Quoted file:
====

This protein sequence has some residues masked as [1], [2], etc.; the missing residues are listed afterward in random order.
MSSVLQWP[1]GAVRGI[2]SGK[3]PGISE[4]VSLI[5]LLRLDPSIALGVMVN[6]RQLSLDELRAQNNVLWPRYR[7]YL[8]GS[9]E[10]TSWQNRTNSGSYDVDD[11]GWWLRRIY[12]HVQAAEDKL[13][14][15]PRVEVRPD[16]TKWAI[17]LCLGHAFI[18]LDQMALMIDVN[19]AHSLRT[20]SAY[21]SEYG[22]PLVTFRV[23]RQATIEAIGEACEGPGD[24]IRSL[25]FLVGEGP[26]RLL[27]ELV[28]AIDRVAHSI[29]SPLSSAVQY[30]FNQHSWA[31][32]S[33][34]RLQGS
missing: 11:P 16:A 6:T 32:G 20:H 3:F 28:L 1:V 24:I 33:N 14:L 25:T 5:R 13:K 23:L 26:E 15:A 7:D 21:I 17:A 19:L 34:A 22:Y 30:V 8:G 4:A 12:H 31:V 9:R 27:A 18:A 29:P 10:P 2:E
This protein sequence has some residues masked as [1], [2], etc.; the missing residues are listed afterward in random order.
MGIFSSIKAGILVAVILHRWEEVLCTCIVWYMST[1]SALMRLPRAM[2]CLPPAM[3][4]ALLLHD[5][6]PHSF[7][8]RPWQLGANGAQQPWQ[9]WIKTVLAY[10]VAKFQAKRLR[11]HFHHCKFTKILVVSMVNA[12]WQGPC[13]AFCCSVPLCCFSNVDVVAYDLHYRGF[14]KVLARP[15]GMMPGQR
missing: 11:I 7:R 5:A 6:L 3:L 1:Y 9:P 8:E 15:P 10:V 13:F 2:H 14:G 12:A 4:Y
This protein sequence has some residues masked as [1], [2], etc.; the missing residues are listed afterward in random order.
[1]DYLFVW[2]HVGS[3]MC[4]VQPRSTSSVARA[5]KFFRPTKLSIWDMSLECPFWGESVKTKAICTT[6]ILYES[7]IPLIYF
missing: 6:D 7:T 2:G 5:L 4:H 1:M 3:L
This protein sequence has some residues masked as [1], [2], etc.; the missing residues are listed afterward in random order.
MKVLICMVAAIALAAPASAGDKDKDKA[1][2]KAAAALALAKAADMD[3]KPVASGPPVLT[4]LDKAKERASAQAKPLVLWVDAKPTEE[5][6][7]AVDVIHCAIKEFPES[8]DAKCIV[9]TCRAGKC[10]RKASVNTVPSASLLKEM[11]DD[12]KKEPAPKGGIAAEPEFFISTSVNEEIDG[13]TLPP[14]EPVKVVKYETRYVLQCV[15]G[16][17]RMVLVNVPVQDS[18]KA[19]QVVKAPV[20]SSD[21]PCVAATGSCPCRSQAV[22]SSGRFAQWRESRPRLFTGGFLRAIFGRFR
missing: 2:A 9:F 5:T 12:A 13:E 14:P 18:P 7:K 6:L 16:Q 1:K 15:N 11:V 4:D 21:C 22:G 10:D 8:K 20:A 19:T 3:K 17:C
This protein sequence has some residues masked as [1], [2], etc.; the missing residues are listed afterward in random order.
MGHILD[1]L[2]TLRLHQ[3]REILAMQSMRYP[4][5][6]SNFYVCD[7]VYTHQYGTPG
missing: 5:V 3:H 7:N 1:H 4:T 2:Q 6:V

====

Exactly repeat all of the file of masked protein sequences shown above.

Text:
This protein sequence has some residues masked as [1], [2], etc.; the missing residues are listed afterward in random order.
MSSVLQWP[1]GAVRGI[2]SGK[3]PGISE[4]VSLI[5]LLRLDPSIALGVMVN[6]RQLSLDELRAQNNVLWPRYR[7]YL[8]GS[9]E[10]TSWQNRTNSGSYDVDD[11]GWWLRRIY[12]HVQAAEDKL[13][14][15]PRVEVRPD[16]TKWAI[17]LCLGHAFI[18]LDQMALMIDVN[19]AHSLRT[20]SAY[21]SEYG[22]PLVTFRV[23]RQATIEAIGEACEGPGD[24]IRSL[25]FLVGEGP[26]RLL[27]ELV[28]AIDRVAHSI[29]SPLSSAVQY[30]FNQHSWA[31][32]S[33][34]RLQGS
missing: 11:P 16:A 6:T 32:G 20:H 3:F 28:L 1:V 24:I 33:N 14:L 25:T 5:R 13:K 23:L 26:E 15:A 7:D 21:I 17:A 19:L 34:A 22:Y 30:V 8:G 4:A 12:H 31:V 9:R 27:A 18:A 29:P 10:P 2:E
This protein sequence has some residues masked as [1], [2], etc.; the missing residues are listed afterward in random order.
MGIFSSIKAGILVAVILHRWEEVLCTCIVWYMST[1]SALMRLPRAM[2]CLPPAM[3][4]ALLLHD[5][6]PHSF[7][8]RPWQLGANGAQQPWQ[9]WIKTVLAY[10]VAKFQAKRLR[11]HFHHCKFTKILVVSMVNA[12]WQGPC[13]AFCCSVPLCCFSNVDVVAYDLHYRGF[14]KVLARP[15]GMMPGQR
missing: 11:I 7:R 5:A 6:L 3:L 1:Y 9:P 8:E 15:P 10:V 13:F 2:H 14:G 12:A 4:Y
This protein sequence has some residues masked as [1], [2], etc.; the missing residues are listed afterward in random order.
[1]DYLFVW[2]HVGS[3]MC[4]VQPRSTSSVARA[5]KFFRPTKLSIWDMSLECPFWGESVKTKAICTT[6]ILYES[7]IPLIYF
missing: 6:D 7:T 2:G 5:L 4:H 1:M 3:L
This protein sequence has some residues masked as [1], [2], etc.; the missing residues are listed afterward in random order.
MKVLICMVAAIALAAPASAGDKDKDKA[1][2]KAAAALALAKAADMD[3]KPVASGPPVLT[4]LDKAKERASAQAKPLVLWVDAKPTEE[5][6][7]AVDVIHCAIKEFPES[8]DAKCIV[9]TCRAGKC[10]RKASVNTVPSASLLKEM[11]DD[12]KKEPAPKGGIAAEPEFFISTSVNEEIDG[13]TLPP[14]EPVKVVKYETRYVLQCV[15]G[16][17]RMVLVNVPVQDS[18]KA[19]QVVKAPV[20]SSD[21]PCVAATGSCPCRSQAV[22]SSGRFAQWRESRPRLFTGGFLRAIFGRFR
missing: 2:A 9:F 5:T 12:A 13:E 14:P 18:P 7:K 6:L 16:Q 1:K 15:N 11:V 4:D 21:C 22:G 10:D 8:K 20:A 19:T 3:K 17:C
This protein sequence has some residues masked as [1], [2], etc.; the missing residues are listed afterward in random order.
MGHILD[1]L[2]TLRLHQ[3]REILAMQSMRYP[4][5][6]SNFYVCD[7]VYTHQYGTPG
missing: 5:V 3:H 7:N 1:H 4:T 2:Q 6:V